Restaurant Beer Profile:  Cigar City Brewing

 
 

He is aware that high-end craft beers still have a ways to go to gain broad acceptance in fine dining restaurants. But he feels things are changing rapidly in the right direction. He offers Cigar City's specialty products in the restaurant-friendly 750 ml bottle size, just like wine, which makes them convenient to share among multiple guests at the table.

"Our higher gravity beers can more equally compete with wine in a restaurant setting," Redner adds, "but you must know your product to sell $20 to $30 bottles of beer."

To help make that sale, his specialty products have their own taste twists that make them memorable. When people try them, they just have to talk about the tastes. Cigar City has excelled at bringing new flavor components to their specialties. Customers are excited by the different tastes they are finding in these beers.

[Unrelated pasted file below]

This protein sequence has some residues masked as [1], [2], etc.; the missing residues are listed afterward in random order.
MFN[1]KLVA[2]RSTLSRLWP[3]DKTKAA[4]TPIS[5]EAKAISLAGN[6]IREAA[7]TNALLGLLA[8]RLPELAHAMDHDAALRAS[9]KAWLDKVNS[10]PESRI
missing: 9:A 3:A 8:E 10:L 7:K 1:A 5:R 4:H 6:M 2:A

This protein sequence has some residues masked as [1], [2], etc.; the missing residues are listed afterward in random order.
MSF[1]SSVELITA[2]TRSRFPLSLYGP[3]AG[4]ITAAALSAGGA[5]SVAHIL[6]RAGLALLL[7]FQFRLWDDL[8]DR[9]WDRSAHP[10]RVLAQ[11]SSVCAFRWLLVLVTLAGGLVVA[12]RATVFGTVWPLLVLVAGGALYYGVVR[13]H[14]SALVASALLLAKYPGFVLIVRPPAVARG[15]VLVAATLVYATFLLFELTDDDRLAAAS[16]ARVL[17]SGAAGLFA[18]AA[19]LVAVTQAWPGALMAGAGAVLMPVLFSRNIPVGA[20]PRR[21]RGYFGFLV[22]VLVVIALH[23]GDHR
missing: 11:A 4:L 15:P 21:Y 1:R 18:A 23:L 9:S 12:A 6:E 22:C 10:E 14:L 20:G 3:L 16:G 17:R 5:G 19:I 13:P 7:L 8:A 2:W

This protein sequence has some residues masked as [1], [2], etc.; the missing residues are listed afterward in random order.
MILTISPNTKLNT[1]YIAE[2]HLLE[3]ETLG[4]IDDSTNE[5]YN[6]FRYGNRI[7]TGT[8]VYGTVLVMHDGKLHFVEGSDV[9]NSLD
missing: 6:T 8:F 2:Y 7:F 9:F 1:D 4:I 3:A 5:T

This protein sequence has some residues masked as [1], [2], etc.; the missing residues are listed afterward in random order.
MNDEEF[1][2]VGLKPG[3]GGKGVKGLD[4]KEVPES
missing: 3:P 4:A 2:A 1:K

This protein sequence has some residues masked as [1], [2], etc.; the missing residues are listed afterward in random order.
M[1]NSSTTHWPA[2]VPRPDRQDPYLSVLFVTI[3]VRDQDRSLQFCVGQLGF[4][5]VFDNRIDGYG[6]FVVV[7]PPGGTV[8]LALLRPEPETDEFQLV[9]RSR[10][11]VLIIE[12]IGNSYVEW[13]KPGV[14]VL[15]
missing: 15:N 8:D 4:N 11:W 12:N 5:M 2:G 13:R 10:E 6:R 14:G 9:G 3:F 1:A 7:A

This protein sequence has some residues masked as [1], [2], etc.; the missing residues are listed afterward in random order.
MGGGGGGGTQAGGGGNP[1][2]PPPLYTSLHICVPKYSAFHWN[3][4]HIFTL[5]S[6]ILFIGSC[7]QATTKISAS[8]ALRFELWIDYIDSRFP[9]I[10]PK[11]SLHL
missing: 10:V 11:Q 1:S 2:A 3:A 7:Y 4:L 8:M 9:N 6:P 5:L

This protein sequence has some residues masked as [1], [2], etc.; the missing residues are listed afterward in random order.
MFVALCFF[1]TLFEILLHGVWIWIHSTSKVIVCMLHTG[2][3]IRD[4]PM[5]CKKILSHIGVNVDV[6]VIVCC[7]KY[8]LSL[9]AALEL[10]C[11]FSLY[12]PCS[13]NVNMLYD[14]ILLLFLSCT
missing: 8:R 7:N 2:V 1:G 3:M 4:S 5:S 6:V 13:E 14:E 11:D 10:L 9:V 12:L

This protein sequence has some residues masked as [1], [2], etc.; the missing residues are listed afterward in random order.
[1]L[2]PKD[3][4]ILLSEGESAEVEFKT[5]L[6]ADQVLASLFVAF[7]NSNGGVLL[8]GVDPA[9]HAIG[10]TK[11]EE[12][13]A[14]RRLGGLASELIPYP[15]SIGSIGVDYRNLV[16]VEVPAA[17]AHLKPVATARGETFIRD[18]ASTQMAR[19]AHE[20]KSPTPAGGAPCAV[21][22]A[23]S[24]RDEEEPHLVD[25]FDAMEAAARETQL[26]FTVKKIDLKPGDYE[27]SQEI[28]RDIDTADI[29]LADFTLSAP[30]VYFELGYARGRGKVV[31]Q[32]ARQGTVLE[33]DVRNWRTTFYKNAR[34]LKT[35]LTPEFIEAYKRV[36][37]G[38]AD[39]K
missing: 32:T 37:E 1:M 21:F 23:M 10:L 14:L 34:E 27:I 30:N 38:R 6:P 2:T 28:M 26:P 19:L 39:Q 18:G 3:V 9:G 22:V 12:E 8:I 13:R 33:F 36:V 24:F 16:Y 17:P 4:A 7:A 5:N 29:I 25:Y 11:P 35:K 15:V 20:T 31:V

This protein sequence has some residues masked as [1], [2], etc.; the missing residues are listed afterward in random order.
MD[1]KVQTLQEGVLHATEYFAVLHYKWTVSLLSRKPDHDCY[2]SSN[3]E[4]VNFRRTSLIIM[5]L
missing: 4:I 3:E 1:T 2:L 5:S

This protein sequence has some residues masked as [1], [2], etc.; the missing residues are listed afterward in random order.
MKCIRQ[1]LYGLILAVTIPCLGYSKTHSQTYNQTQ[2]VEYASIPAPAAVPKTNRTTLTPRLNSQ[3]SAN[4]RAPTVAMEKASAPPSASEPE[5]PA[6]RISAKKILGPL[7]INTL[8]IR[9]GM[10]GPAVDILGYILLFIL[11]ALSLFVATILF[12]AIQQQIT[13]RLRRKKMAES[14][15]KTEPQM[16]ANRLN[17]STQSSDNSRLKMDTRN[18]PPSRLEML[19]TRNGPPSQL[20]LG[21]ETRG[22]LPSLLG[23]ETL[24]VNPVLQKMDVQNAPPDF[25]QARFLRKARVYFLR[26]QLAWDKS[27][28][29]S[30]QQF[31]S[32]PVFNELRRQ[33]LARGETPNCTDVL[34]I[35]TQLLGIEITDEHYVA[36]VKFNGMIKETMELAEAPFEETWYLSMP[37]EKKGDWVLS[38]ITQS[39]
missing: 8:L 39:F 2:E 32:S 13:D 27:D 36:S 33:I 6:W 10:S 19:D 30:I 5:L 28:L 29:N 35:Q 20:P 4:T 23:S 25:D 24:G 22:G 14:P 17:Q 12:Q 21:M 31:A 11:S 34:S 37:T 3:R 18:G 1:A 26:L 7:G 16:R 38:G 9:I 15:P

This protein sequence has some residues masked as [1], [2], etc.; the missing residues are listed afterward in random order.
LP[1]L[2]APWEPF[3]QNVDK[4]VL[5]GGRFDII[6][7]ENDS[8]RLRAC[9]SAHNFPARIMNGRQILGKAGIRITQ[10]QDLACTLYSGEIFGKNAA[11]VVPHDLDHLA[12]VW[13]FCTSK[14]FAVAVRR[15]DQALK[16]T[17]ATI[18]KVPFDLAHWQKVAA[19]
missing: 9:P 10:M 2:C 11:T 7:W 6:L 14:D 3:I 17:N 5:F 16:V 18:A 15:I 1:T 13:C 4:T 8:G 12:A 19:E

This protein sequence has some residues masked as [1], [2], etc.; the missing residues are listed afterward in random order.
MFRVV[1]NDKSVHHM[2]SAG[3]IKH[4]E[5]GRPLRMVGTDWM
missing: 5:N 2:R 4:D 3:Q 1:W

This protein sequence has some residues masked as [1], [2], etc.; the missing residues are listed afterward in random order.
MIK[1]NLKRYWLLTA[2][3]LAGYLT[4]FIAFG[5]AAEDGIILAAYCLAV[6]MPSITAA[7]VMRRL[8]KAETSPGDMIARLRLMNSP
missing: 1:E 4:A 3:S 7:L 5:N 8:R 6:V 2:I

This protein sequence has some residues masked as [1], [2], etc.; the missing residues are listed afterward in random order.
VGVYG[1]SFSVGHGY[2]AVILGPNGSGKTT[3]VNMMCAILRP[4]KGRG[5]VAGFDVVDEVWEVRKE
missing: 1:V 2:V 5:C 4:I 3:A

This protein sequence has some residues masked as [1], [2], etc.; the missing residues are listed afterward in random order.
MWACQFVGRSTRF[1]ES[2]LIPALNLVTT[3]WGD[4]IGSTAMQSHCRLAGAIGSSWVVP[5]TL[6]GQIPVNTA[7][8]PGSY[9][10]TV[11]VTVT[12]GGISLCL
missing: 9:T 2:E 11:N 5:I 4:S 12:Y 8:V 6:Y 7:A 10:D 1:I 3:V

For example, Cigar City's Humidor Series beers are aged with cedar, which adds a new yet hard to define taste layer that the market has responded so positively to. In fact its Humidor Series India Pale Ale won the coveted gold medal in the Wood- and Barrel-Aged Beer category at last fall's Great American Beer Festival. The Hunahpu's Imperial Stout, with its dark, mysterious chocolate flavors, and its cousin Marshal Zhukov's Imperial Stout have caused a storm of activity on the beer fan web sites and become some of the most sought-after and highly-rated beers of the year. New specialties are released every month.